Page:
We’re Flying: Stories, by Peter Stamm
The problem with this bleak but brilliant story collection is that it’s too hard to put down
We're Flying: Stories
Everyone is on their own. This emerges as the prevailing reality of the Swiss writer Peter Stamm’s outstanding, often bleak and always unsettling fiction. This new collection of 22 stories brings together two books in one. It offers a generous and explicit insight into Stamm’s chillingly existentialist art. He was recently shortlisted for the Man Booker International Prize and is probably the favourite, deservedly, to win the 2013 Frank O’Connor International Short Story Award from a very strong shortlist. Stamm is that good, that perceptive, that compelling.
In Three Sisters a young girl, desperate to fulfil her ambition to be an artist, sets off from Switzerland to Vienna against her parents’ wishes. She has barely crossed into Austria when something makes her get off the train. Late at night, in a strange place, she sits down by the river. A young man, passing with friends, notices her and fears her intentions. She goes home with him, and they have sex. “He seemed very detached and entirely wrapped up in himself and his pleasure, and that was some consolation to her. He used her, but perhaps she used him even more, because she felt nothing, not even pleasure. She viewed herself as from a distance, and was surprised at herself.”
The ambivalence of sexual relations is Stamm’s theme. Sex is never a comfort or even a connection in his work; it is a torment, an affliction, frequently an obsession and, for women, invariably a humiliation. In Years Later Wechsler, now middle aged and remarried, returns to his native village. It was there that he lived out the mistake of his first marriage, with its whiff of scandal. As he approaches the place he notices “the looming shape” of the great mountain that forms a natural backdrop. “From the distance its mass had always suggested to him the body of an enormous animal that had come down ages before to lie down in the plain, and had gradually been overgrown with grass and forest.”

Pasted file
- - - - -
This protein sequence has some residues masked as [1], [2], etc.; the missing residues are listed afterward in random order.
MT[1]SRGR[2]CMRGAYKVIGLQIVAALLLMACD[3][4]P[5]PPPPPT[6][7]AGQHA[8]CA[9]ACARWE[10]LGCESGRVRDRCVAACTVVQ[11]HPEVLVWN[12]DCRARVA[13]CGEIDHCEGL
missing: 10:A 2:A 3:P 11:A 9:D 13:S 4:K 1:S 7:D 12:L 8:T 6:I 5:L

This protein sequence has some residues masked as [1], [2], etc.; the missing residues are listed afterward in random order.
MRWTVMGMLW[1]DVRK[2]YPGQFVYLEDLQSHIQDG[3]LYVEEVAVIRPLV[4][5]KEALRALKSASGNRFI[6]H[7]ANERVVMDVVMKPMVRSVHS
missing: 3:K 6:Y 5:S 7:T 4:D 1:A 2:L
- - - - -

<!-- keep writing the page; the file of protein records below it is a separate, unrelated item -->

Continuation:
Never given to superfluous details, Stamm is precise and measured, and always provides glimpses of what has been, leaving sufficient gaps to suggest the haphazard course life can take.
This remarkable story opens with echoes of George Orwell’s fine novel Coming Up for Air (1939). Wechsler, in common with Orwell’s George Bowling, appears to have wandered in for a helping of nostalgia, but there is no evidence of Orwell’s buoyancy. Wechsler, an architect, is in his home village to assess a potential project, and he is soon struck by the changes. “The butcher’s shop no longer existed, now it was lingerie.” He decides to eat. At least the restaurant he chooses looks the same. The cook approaches; when Wechsler asks the man about his father, he is told that he died years ago.
Stamm makes it clear that far more time has passed than Wechsler wishes to acknowledge. Yet it is Wechsler who attempts to remind the cook about the scandal, even mentioning the lawyer who handled the case. On cue, Hodel, the attorney, also much older, arrives for lunch.
He fails to recognise Wechsler. When Wechsler prods his memory and asks if the lawyer remembers his first wife, Hodel does, and also has his own history to share. Wechsler’s first wife, Margrit, had to live in the shadow of her husband’s defection. Her tragedy is at the heart of the story.
Hodel suggests they visit Margrit’s grave. The old lawyer fills in the narrative, albeit at a remove, the way Stamm does so well. “He had helped Margrit out a couple of times, said Hodel, not out of pity, he freely admitted. Desperate women were the best lovers. You could do anything you liked with them, they had nothing left to lose.” Hodel holds out his hand to Wechsler “without looking at him” and leaves him, telling him next time to call him in advance.